Guyana Resource Center
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Drugs could be planted in luggage while travelling out of Guyana

-- Security situation may deteriorate in run-up to elections

The US Embassy has released an advisory which warns travellers out of Guyana to take every precaution when using air travel to the US , as there have been incidences of persons being set up by having drugs planted in their suitcases.

“Travellers to the United States have found narcotics planted in their luggage, both in bags registered under their names and in items they were carrying for others,” the advisory noted. “Travellers should not carry any item they did not purchase and pack themselves, and should take care that no additional bags are registered in their names.”

The advisory, which was recently released, urges US citizens to take prudent personal security measures to deal with the unexpected while in Guyana, as demonstrations, assaults, road blockages, vandalism, looting and confrontations with law enforcement authorities, which occurred following the 2001 elections, may increase in the run-up to the 2006 elections.

The advisory stated that these events have continued on a sporadic and unpredictable basis since the 2001 elections and, although protests in the past have not been directed at US citizens, visitors should nevertheless remain alert.

“When protests occur, avoid areas where crowds have congregated, take commonsense precautions, monitor news broadcasts closely, and maintain a low profile,” the recently advisory stated.

Serious crime, including murder, home invasions, kidnappings and carjackings, continues to be a major problem, the advisory stated.

It rated the occurrence of murder in Guyana as three times higher than the murder rate in the US .

Four American citizens were murdered in Guyana in 2005.

Robberies and thefts occur frequently in Georgetown and New Amsterdam .

The advisory warned that US citizens should avoid stopping in or travelling through the village of Buxton , which lies along the road between Georgetown and New Amsterdam .

The public golf course at Lusignan next to Buxton is also off limits to US Embassy staff. Travellers are advised to use caution travelling to and from the Cheddi Jagan International Airport .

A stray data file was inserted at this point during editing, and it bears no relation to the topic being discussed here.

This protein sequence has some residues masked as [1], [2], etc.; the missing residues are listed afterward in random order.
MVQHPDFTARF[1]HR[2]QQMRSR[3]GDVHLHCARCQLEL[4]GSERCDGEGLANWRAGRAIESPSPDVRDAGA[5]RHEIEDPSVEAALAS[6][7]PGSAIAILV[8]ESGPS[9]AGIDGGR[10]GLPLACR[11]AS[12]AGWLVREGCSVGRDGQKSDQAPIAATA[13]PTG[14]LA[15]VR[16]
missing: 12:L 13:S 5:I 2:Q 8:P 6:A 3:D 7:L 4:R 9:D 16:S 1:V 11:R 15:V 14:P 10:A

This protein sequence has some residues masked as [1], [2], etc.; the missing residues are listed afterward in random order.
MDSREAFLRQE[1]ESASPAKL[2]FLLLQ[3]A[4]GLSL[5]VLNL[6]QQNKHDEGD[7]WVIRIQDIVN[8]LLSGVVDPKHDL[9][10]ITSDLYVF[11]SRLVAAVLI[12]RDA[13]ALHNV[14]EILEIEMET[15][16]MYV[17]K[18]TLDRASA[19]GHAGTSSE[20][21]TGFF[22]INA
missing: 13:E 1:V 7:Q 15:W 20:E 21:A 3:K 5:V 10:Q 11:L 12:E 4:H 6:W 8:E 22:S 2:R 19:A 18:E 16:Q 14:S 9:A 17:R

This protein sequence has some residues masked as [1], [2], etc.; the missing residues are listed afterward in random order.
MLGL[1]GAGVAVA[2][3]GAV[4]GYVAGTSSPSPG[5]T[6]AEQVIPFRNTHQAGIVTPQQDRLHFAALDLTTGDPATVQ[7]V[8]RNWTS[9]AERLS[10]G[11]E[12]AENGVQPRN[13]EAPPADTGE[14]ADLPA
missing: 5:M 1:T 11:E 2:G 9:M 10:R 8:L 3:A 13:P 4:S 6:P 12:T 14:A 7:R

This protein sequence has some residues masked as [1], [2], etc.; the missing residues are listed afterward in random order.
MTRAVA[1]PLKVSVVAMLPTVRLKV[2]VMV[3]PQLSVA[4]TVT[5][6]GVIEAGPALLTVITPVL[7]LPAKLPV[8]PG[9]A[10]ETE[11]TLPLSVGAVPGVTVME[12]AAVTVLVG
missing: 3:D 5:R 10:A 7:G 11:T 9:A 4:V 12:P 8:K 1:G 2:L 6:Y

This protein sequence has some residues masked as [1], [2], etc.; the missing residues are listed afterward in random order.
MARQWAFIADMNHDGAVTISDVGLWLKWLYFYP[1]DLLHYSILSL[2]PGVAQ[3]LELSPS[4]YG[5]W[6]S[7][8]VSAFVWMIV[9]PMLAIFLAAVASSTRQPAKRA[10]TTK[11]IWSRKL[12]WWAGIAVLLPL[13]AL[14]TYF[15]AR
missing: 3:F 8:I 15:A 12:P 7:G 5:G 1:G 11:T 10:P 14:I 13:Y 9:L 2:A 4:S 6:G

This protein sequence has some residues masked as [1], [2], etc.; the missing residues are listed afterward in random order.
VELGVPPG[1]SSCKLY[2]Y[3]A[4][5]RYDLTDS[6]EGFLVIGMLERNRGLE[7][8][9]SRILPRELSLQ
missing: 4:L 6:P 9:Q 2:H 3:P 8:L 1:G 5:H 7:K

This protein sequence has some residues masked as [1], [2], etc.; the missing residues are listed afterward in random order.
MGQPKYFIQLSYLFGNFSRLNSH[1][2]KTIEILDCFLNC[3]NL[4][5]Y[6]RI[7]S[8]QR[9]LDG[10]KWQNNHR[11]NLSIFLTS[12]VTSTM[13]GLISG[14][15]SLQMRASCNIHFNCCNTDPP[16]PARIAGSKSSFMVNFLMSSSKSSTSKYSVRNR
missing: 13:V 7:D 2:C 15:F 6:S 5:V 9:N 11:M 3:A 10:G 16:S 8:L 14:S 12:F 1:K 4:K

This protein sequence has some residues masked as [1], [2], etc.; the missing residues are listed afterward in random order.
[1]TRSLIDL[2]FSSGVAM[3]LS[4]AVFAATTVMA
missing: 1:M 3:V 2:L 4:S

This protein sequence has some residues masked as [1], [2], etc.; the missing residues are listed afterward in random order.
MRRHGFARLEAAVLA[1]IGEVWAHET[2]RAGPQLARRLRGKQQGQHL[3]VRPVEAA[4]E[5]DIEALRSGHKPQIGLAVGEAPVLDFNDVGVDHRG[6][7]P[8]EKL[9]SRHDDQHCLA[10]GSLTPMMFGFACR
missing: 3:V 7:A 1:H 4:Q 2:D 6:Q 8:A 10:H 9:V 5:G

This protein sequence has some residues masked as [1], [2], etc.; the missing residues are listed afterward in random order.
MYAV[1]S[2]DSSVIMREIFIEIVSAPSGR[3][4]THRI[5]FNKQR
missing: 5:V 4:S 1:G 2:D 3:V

The advisory said pick-pocketing, purse-snatching, assaults and thefts occur in all areas of Georgetown .

The areas adjacent to the seawall and the National Park in Georgetown , although frequented by joggers, have been the scenes of violent crimes ranging from pick-pocketing to armed assaults, including rape. The risk increases significantly after dusk.

Travellers should exercise extra care in visiting these areas.

Pickpockets and thieves also frequent Stabroek and Bourda, the two major markets, and great care should be taken to safeguard personal property.

The advisory said kidnapping for ransom, with random targeting of persons who are viewed as wealthy targets of opportunity, is also a threat.

In April 2003, an American was the victim of a kidnapping and held for a short time until a ransom was paid. The victim appeared to have been randomly selected.

According to the advisory, the response of local law-enforcement authorities to the increase in violent crime has been largely ineffectual; the police are cooperative, but lack the resources to respond effectively to serious criminal incidents.

Touching on medical facilities available in Guyana , the advisory said medical care is available for minor medical conditions. Emergency care and hospitalisation for major medical illnesses or surgery is limited, due to a lack of appropriately trained specialists, below standard in-hospital care, and poor sanitation, the advisory stated.

It added that ambulance service is substandard and may not routinely be available for emergencies.

According to the advisory, a recent Guyanese report on security and safety at Guyana 's resorts stated that, out of the nine major resorts, only two had a written plan in the case of emergencies.

All of the major resorts had deficiencies in safety, including the lack of lifeguards who were easily identifiable, or the complete lack of lifeguards.

Many of the major resorts lacked adequately stocked first aid supplies.

The advisory declared that the rate of traffic accident fatalities in Guyana is 70% higher than in the US .

It noted that the Traffic Department of the Guyana Police Force is responsible for road safety, but is ill-trained and ill-equipped.

Driving in Guyana is described by the advisory as hazardous because of very poor road surfaces; lack of working traffic lights; farm animals sleeping or wandering on the roads; and poor driving habits, including speeding, reckless driving, tailgating, quick stops without signalling, failure to dim headlights and weaving in and out of traffic.

Mini-buses ply various routes both within and between cities on no fixed schedule.

The advisory noted that minibus drivers have come under severe criticism by the government, press and private citizens for speeding, aggressive and reckless driving, overloading of vehicles, poor vehicle maintenance and repair, and offensive remarks directed at passengers.

Minibuses have been involved in a number of fatal accidents.

Kaieteur News
Anonymous Anonymous said...
I would like to commend the editor of this website for choosing that beautiful picture of our majestic Kaieteur Falls that so brilliantly introduces us to the page. However it saddened me as I scrolled down and was greeted by this thorough publication of "our" country's economical, medical, judicial and local security. A publication which degrades all of the above, nevertheless it's all true. So, mister editor thanks for brightening up a few moments of my life with that beautiful picture, yet crumbling the rest of my night with these harsh realities.